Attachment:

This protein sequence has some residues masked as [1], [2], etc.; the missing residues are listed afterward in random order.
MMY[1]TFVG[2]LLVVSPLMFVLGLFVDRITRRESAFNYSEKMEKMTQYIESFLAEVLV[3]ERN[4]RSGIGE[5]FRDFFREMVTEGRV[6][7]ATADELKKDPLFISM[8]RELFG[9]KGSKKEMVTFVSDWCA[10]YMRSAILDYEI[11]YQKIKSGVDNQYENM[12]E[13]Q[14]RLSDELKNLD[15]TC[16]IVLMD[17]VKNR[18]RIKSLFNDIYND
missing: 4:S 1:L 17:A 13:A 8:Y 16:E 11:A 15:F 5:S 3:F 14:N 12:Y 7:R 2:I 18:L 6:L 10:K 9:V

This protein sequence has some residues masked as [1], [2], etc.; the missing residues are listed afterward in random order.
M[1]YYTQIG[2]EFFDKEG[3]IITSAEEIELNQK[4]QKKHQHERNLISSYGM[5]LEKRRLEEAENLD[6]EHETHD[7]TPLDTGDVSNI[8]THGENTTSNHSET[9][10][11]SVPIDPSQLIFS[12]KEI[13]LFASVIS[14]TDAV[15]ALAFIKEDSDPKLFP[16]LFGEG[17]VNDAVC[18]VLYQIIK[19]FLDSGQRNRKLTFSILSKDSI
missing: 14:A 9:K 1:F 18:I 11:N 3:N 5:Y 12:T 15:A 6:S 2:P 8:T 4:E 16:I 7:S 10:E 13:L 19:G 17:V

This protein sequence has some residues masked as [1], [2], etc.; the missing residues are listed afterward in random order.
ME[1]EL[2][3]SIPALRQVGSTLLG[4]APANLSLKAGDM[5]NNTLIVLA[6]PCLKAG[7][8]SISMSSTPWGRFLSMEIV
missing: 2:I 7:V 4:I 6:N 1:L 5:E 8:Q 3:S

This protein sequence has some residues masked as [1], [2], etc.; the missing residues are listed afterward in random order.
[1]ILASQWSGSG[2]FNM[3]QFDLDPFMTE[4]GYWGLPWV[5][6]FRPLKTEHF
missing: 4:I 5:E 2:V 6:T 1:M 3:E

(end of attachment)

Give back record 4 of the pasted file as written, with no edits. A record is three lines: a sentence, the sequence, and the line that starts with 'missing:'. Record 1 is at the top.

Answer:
This protein sequence has some residues masked as [1], [2], etc.; the missing residues are listed afterward in random order.
[1]ILASQWSGSG[2]FNM[3]QFDLDPFMTE[4]GYWGLPWV[5][6]FRPLKTEHF
missing: 4:I 5:E 2:V 6:T 1:M 3:E